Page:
Why later school start times are beneficial to students
Is changing a school’s start time beneficial to students’ lives in and out of school? Almost no one can be effective at school if it starts at the Massachusetts average of 7:53 AM, according to The Boston Globe. And 7:53 is only the time the school day starts. It doesn’t even count the number of time preparations and transportation takes before even getting to school. It’s a teen’s instinct to go to bed later than adults and young kids, so asking them to get up before 7:53 and get ready for seven hours of schoolwork is “like asking an adult to be active and alert at 5:30 a.m” according to NPR. I know the struggle to get out of bed early first-hand; it takes a lot to get up when it’s still dark outside. With the early starting time and all the things to do before school, teens usually get, on average, 7 hours of sleep a night when the recommended amount is eight to nine hours. Schools have recognized that this is a problem and have taken to starting the school day later.
To teens, all 8 hours of sleep is crucial especially to be able to perform well in school. Some parents and teachers believe that students already get enough sleep every night but they haven’t seen all the positive impacts of starting school later. Starting school later gets students more sleep and everyone knows that the more sleep you get the better you perform throughout the day. Performing well every day at school can promote better concentration in class which leads to better grades. Every teacher’s goal is to make sure every student gets the future they deserve and good grades help with that. So why wouldn’t they want a schedule that better sets up their students for success?
The main focus on changing starting times in school is always the students but some experts have shown that teachers can also be positively affected due to the change. Teachers usually have to be at school even earlier than students which causes them to wake up earlier. Then, when school starts they have to be ready to teach a bunch of people who are still half-asleep. The EdWeek Research Center found that teachers in the U.S. work an average of 54 hours per week which without the recommended amount of sleep could end badly for them and their students.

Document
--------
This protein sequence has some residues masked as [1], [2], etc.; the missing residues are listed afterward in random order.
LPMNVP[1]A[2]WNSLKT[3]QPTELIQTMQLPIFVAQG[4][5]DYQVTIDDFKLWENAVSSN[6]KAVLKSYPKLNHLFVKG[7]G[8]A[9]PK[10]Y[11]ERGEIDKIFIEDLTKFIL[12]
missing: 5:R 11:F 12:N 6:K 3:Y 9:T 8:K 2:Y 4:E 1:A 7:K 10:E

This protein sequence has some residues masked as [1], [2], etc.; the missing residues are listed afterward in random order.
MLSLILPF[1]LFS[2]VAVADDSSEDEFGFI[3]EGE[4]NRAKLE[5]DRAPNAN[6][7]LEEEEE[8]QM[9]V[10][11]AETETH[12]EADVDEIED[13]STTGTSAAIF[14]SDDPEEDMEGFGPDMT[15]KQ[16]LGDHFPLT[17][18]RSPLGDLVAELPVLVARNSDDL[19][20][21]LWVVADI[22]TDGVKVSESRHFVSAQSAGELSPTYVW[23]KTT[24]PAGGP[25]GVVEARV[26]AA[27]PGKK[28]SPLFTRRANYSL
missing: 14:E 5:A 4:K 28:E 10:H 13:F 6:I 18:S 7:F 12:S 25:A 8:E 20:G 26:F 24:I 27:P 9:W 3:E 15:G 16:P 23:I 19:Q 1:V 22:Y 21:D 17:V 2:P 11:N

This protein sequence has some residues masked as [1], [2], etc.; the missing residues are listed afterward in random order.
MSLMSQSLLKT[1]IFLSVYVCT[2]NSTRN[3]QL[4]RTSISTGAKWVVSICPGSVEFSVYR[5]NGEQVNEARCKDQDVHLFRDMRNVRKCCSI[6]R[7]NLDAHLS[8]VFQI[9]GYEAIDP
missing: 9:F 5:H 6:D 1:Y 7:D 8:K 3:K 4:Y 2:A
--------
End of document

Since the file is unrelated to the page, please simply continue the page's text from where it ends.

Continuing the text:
Due to the lack of sleep students are getting, many have begun relying on caffeine to help them stay awake throughout the day. The American Academy of Pediatrics published that about 73% of teens in the U.S. consume caffeine in some way every day. Many people have been told from a young age that caffeine has negative impacts on growing children but it has some negative side effects on teens, too. Some of those include anxiety and fatigue which are already caused by not getting enough sleep. If students wake up later and therefore feel less tired then they would be less likely to rely upon caffeine throughout the day which would lessen the possibility of these symptoms.
With all these positive impacts, there are many concerns about how homework and after-school activities would be impacted. In Seattle, they made a change to their school starting times by sending elementary students to school earlier and middle and high school students later. Roni Dulman, a Seattle parent of two students, explains how the change in starting times impacted his children after-school by saying, “…It didn’t change. They still went [to the Boys and Girls Club after school], but they spent more time there…Now that it’s shorter for middle school, it’s a little better. But for elementary school, it just feels like it’s long to them.” Starting school early, like the elementary school students do in Seattle, makes them spend more time without anything to do after school. Students should be able to come home from school or go to their after-school activity for a reasonable amount of time before getting restless.
We’ve learned how students’ health is impacted by changing school starting times but we’ve also learned how the adults that contribute to a student’s education could be impacted by the change. If early school times are a problem in your school community you could help to change that by telling the people in charge suggestions on how to change them to make them more agreeable with everyone. Suggestions could include starting all the schools in the area around the same later time so that parents wouldn’t have such a busy schedule in the mornings and explaining the changes and the reasons behind them to parents and students before going through with the change. I think that we can say that changing school start times is beneficial to students’ lives in and out of school.